Album Review: Zakk Wylde – Book Of Shadows II (Rock)

Zakk Wylde - Book Of Shadows II (Album Review) Rock

By Ashton Clemmer – 4/5 Dragons
From May 2016 Vandala Magazine 

When Zakk Wylde last released a solo album, I was only three years old and his music wouldn’t be found in my mother’s Madonna, and Celine Dion laden CD collection. However, in my early teenage years, I would stumble upon Book of Shadows (1996) rooting through my older cousin’s CDs. This would be one of my favourite albums growing up, and was more than likely the catalyst for my fondness of Wylde, Black Label Society, and anything else he touched. Though I didn’t have to wait this long like some, twenty years later the sequel to Wylde’s solo album is upon us. Book of Shadows II was released in early April (2016) and though it’s not his heaviest work, it’s something you’ll be happy you waited for.

If you’re a fan of B.L.S. (Black Label Society) or the work done with Ozzy Osbourne, and aren’t familiar with Zakk Wylde’s solo work, then you’re going to be taken back by the sound of this record; you won’t be head banging, instead, you’ll find yourself swaying side to side. Autumn Changes, kicks off the record, and with the sounds of a Hammond organ, Wyldes guitar and his timeless vocals, you get a sense immediately for a southern rock inspiration, and the album progresses you pick up on some blues and country inspiration, like in the song, Yesterday’s Tears. Though there isn’t any mind blowing drum solos, or complex fills, drummer Jeff Fabb does well in aiding the vibe of each song, allowing for a more sentimental feel within each track.

 “Sleeping Dogs” on iTunes:

As Book of Shadows II continues, you begin to feel the raw emotion that Wylde has put into the record. However you interpret Wylde’s lyrics, you hear the stories about difficult choices and growing from past mistakes or events in life that can open the door to nostalgia for the listener. Wylde sticks mostly to his acoustic guitar on the album, and reserves his electric axe mostly for solos which gives tracks an interesting contrast, and reminds you that the guy can shred in any atmosphere, and showcases his expertise guitar skills, especially in the tunes Darkest Hour and Eyes of Burden.

The album contains fourteen tracks, however if you were to purchase the Bonus Track Edition, you would find the song, Sleeping Dogs at the very end of the record, but this time accompanied by the vocals of Slipknot/Stone Sour singer Corey Taylor. Being a huge Slipknot and Stone Sour fan, I was excited to see what twist would have been made to the tune, but found it was a carbon copy of the same song I heard only five minutes earlier, only adding Taylor’s vocals to some verses and clipping where Wylde’s were in the original. I enjoyed the song, but would have liked to have heard something done differently with the track that could have complimented and utilized the powerful vocals of Corey Taylor.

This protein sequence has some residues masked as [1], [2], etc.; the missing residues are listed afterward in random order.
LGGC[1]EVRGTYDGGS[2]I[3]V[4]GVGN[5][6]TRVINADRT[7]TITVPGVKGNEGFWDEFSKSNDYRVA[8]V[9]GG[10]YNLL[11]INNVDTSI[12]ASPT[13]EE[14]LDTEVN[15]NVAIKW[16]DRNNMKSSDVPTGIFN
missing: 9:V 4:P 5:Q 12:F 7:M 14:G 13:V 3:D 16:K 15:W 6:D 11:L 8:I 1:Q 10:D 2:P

The slower more affectionate jams allow you to really kick back, and enjoy a side of Zakk Wylde that isn’t as pronounced as his heavier, metal inspired music. Though the music does show different inspirations throughout Book Of Shadows II, there is still continuity and I would have liked to hear a bit more diversity within the album. The formula Wylde has used is impactful, and resonates with the listeners, due to the expression of the heart-felt lyrics, and the slower more intimate vibe of the music. I found that the heavy usage of an organ throughout this record, can give you the feeling that you’re listening to songs from A Book of Hymns for The Church of Zakk Wylde (that might get me out of bed on Sunday), but does allow for a very unique listen and compliments the tone the of the record. If you were a fan of Book Of Shadows (1996) and still are two decades later, Book Of Shadows II is a great addition to the classic and will fit comfortably in your collection.

“Book Of Shadows II” on iTunes:


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